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Long term management of water in the Central Levant: the Hawran case (Syria).

Abstract : Apart from hydraulic systems linked to major rivers, the control of water in the Near East passes by the exploitation of complementary seasonal resources: springs and river floods. Southern Syria preserves many traces of this exploitation. The principal techniques of water catchment and storage were elaborated during the 4th millennium BC. The waterworks of the two following millennia constituted the basic and sustainable infrastructure of the water supply of the area. The technical innovations and the political reorganizations of the Roman, Byzantine and Umayyad times built a second layer of structures. All these systems were in use until the first half of the 20th century. One can thus follow over six millennia the processes of technical innovation, the periods of collective investment in large scale waterworks, and the reasons of the resilience or the disappearance of the technical systems and their attached social organization.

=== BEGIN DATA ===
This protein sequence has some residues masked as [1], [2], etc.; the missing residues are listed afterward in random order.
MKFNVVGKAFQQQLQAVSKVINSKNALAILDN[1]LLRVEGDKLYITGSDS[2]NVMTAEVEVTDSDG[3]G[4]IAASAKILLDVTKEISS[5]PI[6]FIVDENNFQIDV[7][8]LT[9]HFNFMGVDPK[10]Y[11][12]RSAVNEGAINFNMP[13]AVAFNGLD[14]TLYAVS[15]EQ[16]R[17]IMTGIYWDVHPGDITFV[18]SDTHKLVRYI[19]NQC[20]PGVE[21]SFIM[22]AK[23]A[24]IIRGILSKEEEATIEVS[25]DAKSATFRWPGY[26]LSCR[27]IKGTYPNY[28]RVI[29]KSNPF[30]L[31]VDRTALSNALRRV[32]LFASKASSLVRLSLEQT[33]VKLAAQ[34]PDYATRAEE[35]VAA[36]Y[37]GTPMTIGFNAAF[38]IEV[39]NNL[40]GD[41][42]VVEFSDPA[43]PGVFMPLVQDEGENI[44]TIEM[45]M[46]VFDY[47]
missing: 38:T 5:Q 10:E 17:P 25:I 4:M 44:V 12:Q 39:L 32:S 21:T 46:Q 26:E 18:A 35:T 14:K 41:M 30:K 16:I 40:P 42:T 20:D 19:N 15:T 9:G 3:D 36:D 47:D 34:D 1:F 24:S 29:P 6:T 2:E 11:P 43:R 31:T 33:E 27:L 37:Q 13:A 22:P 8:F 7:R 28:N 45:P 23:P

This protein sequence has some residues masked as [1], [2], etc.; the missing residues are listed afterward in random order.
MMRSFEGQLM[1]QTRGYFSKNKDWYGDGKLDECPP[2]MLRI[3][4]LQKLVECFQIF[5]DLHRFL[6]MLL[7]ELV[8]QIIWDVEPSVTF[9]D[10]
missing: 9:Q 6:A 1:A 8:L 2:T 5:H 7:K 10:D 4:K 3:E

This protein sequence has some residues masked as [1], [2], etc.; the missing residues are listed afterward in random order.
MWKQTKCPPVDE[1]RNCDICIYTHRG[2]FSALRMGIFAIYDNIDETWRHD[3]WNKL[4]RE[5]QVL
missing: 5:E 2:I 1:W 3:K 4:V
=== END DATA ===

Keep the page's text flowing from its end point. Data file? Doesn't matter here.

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Contributor : Labo Cepam <>
Submitted on : Thursday, January 22, 2009 - 2:57:30 PM
Last modification on : Friday, June 5, 2020 - 3:41:30 AM


  • HAL Id : halshs-00355283, version 1


Frank Braemer, Denis Genequand, Cécile Dumond Maridat, Pierre-Marie Blanc, Jean-Marie Dentzer, et al.. Long term management of water in the Central Levant: the Hawran case (Syria).. World Archaeology, Taylor & Francis (Routledge), 2009, 41 (1), pp.35-56. ⟨halshs-00355283⟩



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